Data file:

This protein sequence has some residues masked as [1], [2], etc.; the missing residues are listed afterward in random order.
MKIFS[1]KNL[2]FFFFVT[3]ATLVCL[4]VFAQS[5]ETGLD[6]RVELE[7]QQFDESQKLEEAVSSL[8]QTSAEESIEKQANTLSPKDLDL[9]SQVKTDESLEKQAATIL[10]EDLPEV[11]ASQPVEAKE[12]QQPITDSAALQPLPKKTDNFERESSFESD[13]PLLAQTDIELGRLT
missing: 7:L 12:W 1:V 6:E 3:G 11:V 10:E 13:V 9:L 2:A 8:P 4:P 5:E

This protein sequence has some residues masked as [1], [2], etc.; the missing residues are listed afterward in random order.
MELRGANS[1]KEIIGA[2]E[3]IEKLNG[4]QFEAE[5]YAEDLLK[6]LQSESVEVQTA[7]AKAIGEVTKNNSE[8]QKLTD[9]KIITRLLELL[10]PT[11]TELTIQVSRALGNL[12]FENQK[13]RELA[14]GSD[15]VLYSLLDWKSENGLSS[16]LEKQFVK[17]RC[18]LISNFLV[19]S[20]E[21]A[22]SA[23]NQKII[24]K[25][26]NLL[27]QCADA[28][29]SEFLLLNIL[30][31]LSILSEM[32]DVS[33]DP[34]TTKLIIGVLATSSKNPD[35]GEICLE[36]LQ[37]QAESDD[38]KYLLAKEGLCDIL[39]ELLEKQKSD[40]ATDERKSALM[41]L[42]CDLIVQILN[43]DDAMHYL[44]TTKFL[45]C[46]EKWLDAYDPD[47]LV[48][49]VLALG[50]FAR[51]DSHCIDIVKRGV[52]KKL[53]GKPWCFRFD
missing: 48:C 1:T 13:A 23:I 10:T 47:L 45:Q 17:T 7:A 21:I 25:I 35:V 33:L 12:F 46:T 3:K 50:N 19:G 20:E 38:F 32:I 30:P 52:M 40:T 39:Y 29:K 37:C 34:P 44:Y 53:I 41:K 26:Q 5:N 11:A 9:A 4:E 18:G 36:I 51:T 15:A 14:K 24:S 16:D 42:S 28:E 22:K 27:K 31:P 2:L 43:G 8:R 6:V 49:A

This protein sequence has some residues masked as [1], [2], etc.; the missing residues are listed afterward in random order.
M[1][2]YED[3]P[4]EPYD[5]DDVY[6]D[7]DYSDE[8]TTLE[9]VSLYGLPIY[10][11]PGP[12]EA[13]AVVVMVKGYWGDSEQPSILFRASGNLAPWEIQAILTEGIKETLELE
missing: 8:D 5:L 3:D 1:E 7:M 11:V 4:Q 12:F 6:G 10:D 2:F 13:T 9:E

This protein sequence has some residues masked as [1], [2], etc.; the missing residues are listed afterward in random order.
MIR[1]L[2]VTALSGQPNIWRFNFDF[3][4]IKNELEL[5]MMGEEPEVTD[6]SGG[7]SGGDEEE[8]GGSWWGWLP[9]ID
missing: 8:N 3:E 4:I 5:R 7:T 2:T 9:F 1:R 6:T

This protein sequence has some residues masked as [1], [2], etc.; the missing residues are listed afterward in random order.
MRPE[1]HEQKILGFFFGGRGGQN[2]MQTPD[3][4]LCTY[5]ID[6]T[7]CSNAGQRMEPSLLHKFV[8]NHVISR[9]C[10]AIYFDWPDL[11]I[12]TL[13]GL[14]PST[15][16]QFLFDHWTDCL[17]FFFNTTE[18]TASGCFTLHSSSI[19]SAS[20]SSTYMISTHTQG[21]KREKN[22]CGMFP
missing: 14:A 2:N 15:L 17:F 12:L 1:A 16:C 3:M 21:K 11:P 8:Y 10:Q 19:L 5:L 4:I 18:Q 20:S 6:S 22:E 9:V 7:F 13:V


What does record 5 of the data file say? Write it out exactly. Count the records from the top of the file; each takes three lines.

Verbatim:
This protein sequence has some residues masked as [1], [2], etc.; the missing residues are listed afterward in random order.
MRPE[1]HEQKILGFFFGGRGGQN[2]MQTPD[3][4]LCTY[5]ID[6]T[7]CSNAGQRMEPSLLHKFV[8]NHVISR[9]C[10]AIYFDWPDL[11]I[12]TL[13]GL[14]PST[15][16]QFLFDHWTDCL[17]FFFNTTE[18]TASGCFTLHSSSI[19]SAS[20]SSTYMISTHTQG[21]KREKN[22]CGMFP
missing: 14:A 2:N 15:L 17:F 12:L 1:A 16:C 3:M 21:K 11:P 8:Y 10:Q 19:L 5:L 4:I 18:Q 20:S 6:S 22:E 9:V 7:F 13:V